The Telegraph
Monday , November 19 , 2012
Since 1st March, 1999
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Bring pain to heel

We spend our life standing upright, balancing our body weight on both feet. The distribution is never absolutely equal, as each of us has a favoured foot (right or left) on which we tend to lean slightly more. The impact of a hard landing or that of walking on an uneven, difficult surface is also absorbed by the feet. In such situations, heel pain can appear suddenly.

Most people have no history of heel pain — they wake up one fine morning and find that they have such intense heel pain that they are unable to place the affected foot on the ground. (Both feet are rarely affected together). Each step is accompanied by stabbing, shooting, excruciating pain. Though it can occur in younger people if they are athletes or have flat feet, it is more likely to occur in middle-aged women with a BMI (body mass index) more than 30.

Traditionally, Indian women walk around the house barefoot. This was fine as long as houses had soft, mud floors. Now the flooring is usually of a hard material such as stone or tiles, which provide no cushion for the feet. The entire body weight rests on the heel all day, leading to sharp, shooting pain.

Most of the time, this pain responds to simple home remedies, which should be tried for 3-4 weeks.

Take a basin of hot water. Add a teaspoon of salt. Stand in the water and gently rock from heel to toe.

Wear soft-soled slippers in the house and outside. They should have a one-inch heel elevation. Avoid hard leather soles as well as closed footwear or one with a back strap.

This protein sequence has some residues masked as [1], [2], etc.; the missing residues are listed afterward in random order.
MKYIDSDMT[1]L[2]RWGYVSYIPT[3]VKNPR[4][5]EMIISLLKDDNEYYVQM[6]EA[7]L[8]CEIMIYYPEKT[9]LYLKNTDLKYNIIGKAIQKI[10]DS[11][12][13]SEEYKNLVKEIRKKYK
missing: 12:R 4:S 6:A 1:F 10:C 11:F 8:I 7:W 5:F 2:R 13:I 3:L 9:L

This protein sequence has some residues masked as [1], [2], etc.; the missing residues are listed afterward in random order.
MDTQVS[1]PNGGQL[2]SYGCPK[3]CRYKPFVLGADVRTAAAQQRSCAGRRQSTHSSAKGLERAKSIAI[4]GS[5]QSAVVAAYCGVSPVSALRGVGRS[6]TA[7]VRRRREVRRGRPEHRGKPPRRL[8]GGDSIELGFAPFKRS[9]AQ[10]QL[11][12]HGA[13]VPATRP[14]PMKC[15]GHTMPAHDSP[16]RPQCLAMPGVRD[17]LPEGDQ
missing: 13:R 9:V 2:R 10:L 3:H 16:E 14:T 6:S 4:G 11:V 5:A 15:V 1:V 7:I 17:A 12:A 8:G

While exercising wear appropriate footwear. Purchase sports shoes, which are flexible and “give” easily. If possible, wear shoes with padding or an air cushion in the heel. Always wear socks.

Try to keep the foot pressed firmly against the end of the bed while sleeping at night.

Before sleeping and before getting out of bed, apply an ice pack to the heel for 10 minutes.

Stretch the tendons attached to the heel. Stand with the feet six inches apart. Raise your hands up over the head. With the knees straight and eyes fixed ahead reach for the ceiling. Stand on the right leg. Place the left foot on the back of the ankle. Raise the right foot and stand on the toes. Repeat on the other side.

Try OTC painkillers such as paracetamol, ibuprufen or other non-steroidal anti-inflammatory drugs (NSAIDs).

If work involves prolonged standing, purchase a four-inch wooden or plastic stool. Always stand with one leg on the stool and alternate the weight-bearing leg every 10 minutes.

If there is no improvement with these simple measures, an expert opinion needs to be obtained from an orthopaedic surgeon. Some investigations may be done.

An X-ray may reveal a small bony spur at the back of the heel. This looks like a parrot’s beak. Ten per cent of normal people have a spur but no symptoms. It is therefore difficult to pinpoint it as the cause of the pain.

Ultrasound examination can reveal areas of thickening in the tissue.

Surgeons will usually prescribe a week or two of physiotherapy along with electrical shock wave therapy. They may prescribe special footwear, tape the heel or provide a splint to be used at night. If all these fail, cortisone injections can be given in the painful area. This needs to be done with ultrasound guidance even if it is more expensive. A “blind’ injection can inadvertently be given into the heel fat, worsening the pain.

Surgery can be done to correct the problem in long standing cases (six months or more) if the above treatment is not successful.

Dr Gita Mathai is a paediatrician with a family practice at Vellore. Questions on health issues may be emailed to her at